Pittsburgh Steelers in 2010 – A Better Running Game Required
In the biggest off-season story since – well, since EVER – the Steelers are reeling a bit from the Ben Roethlisberger incident. Following a highly publicized suit involving Big Ben, in which the allegation of sexual misconduct (and this is not the first one) emerged, the Steelers are hoping to hang on through the six games that Roethlisberger will sit at the beginning of the season.
What the???: Who in the world made those draft picks? Looking at the Steelers’ statistics from last season, one weakness was the running game. Being ranked 19th in rushing yards must have the Steelers traditionalists howling. One would think that the Steelers war room would have considered a running back during draft weekend. However, they drafted a center, three defensive linemen, two wide receivers, a corner, a linebacker, and an offensive tackle. In the 6th round, finally, a running back was selected – Jonathan Dwyer from Georgia Tech. He has as good a chance as anybody of making the team, particularly with a running back corps that stars Mewelde Moore, a veteran of 7 years, 3-year-player Rashard Mendenhall, and little else.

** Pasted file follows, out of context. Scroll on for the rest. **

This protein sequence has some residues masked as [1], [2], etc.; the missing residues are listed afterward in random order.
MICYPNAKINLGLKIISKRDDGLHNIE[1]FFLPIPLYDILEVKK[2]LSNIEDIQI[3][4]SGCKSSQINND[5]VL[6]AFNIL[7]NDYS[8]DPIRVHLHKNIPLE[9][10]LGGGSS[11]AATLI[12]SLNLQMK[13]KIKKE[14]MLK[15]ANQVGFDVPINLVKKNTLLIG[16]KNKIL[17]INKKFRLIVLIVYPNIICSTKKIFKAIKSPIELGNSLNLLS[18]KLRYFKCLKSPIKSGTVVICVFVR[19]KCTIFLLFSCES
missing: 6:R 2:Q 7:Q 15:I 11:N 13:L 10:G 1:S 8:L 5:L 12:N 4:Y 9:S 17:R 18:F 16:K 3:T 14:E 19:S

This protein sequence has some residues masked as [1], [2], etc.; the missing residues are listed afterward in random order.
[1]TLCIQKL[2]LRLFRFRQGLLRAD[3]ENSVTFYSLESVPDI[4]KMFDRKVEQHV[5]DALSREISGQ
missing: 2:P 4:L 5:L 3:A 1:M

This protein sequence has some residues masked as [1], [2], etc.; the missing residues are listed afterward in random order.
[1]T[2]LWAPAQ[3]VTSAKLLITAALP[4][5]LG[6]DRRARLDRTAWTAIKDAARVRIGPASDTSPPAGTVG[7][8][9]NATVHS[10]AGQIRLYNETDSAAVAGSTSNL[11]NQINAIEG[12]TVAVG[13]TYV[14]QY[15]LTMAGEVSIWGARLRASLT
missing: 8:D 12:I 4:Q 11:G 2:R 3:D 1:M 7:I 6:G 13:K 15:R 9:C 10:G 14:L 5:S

Under center: Since Ben Roethlisberger will be in time out, thinking about what he did for six games (or maybe four, if he’s really, really good), the Steelers are faced with a quarterback dilemma. Do they go with 13 year veteran Charlie Batch? He has filled in for Big Ben at times, and hasn’t looked disastrous. The Steelers picked up another veteran QB in Byron Leftwich. Jacksonville fans would tell you that Leftwich lacks toughness and decision-making skills. The third option is Dennis Dixon, a third-year-guy out of Oregon. He lacks experience at the NFL level. What do you do when all of the choices are poor?
Fate smiled on the schedule: When you learn that the Steelers play their first 5 of 8 games on the road, you think, “uh-oh”. However, those away games are at Tennessee, Tampa Bay, Miami, New Orleans, and Cincinnati, which roughly translates to 4-1. The home games through the first half of the season are Atlanta, Baltimore, and Cleveland, therefore 2-1 at home. Going into the halfway point at 6-2 puts them in the cat-bird’s seat for the playoffs.
The Steelers go 12-4 this year, a surprising increase from the 9-7 record in 2009.